Sunk Cost and Commitment Bias Quiz



9 Questions

What are sunk costs in decision-making?

According to classical economics, which costs are relevant to a rational decision?

What is the bygones principle?

What is the sunk cost fallacy?

What is plan continuation bias?

What is the framing effect in relation to the sunk cost effect?

What is the foot-in-the-door technique?

What is cognitive dissonance?

What is the potential downside of commitment in decision-making?


Sunk Cost: Key Points

  • Sunk costs are costs that have already been incurred and cannot be recovered.

  • In decision-making, sunk costs are contrasted with prospective costs, which are future costs that may be avoided if action is taken.

  • According to classical economics and standard microeconomic theory, only prospective (future) costs are relevant to a rational decision.

  • The bygones principle is grounded in the branch of normative decision theory known as rational choice theory, particularly in expected utility hypothesis.

  • Sunk costs are irrelevant to rational decisions.

  • There are cases in which taking sunk costs into account in decision-making, violating the bygones principle, is rational.

  • The sunk cost fallacy is demonstrated in people's decisions, with people believing that investments (i.e., sunk costs) justify further expenditures.

  • Plan continuation bias is recognised as a subtle cognitive bias that tends to force the continuation of an existing plan or course of action even in the face of changing conditions.

  • Evidence from behavioral economics suggests that there are at least five specific psychological factors underlying the sunk cost effect.

  • The sunk cost effect may reflect non-standard measures of utility, which is ultimately subjective and unique to the individual.

  • The framing effect which underlies the sunk cost effect builds upon the concept of extensionality where the outcome is the same regardless of how the information is framed.

  • The sunk cost effect has implications for finance, economics, and securities markets in particular.The Psychology of Commitment and Consistency

  • Commitment and consistency are important factors in human behavior.

  • People tend to behave consistently with their past decisions and actions.

  • The desire to appear consistent can lead people to make commitments they would not have made otherwise.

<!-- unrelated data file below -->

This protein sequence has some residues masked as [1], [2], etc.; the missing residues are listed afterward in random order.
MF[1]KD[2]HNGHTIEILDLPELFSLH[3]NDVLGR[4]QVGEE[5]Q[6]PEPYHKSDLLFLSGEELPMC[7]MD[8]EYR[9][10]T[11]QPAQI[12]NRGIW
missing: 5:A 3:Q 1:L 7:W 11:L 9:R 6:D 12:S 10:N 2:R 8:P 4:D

• Once people make a commitment, they tend to become more invested in it and more confident in their decision.

  • Overoptimistic probability bias is when people become more confident in their decisions after committing to them.

  • Sense of personal responsibility can also affect commitment, with people who feel more responsible for a decision making larger investments in that decision.

  • The desire not to appear wasteful can also contribute to commitment, as people may feel that leaving an event they paid for would be a waste of money.

  • Commitment can also be influenced by the way decisions are framed or presented.

  • The foot-in-the-door technique is a way to increase commitment by getting people to agree to a small request before asking for a larger one.

  • Commitment can also be increased by making people feel like they have a stake in a decision, such as by involving them in the decision-making process.

  • Once people have made a commitment, they may experience cognitive dissonance if they encounter information that contradicts their decision.

  • Commitment can be a powerful motivator, but it can also lead people to stick with decisions that are no longer in their best interest.


Test your knowledge on two important concepts in decision-making: sunk cost and commitment bias. In this quiz, you will learn about the key points of each concept, including their definitions, implications, and psychological factors. From classical economics to behavioral economics, this quiz covers a wide range of theories and research on decision-making. Take the quiz to see how much you know about sunk cost and commitment bias, and how they affect our choices in daily life.

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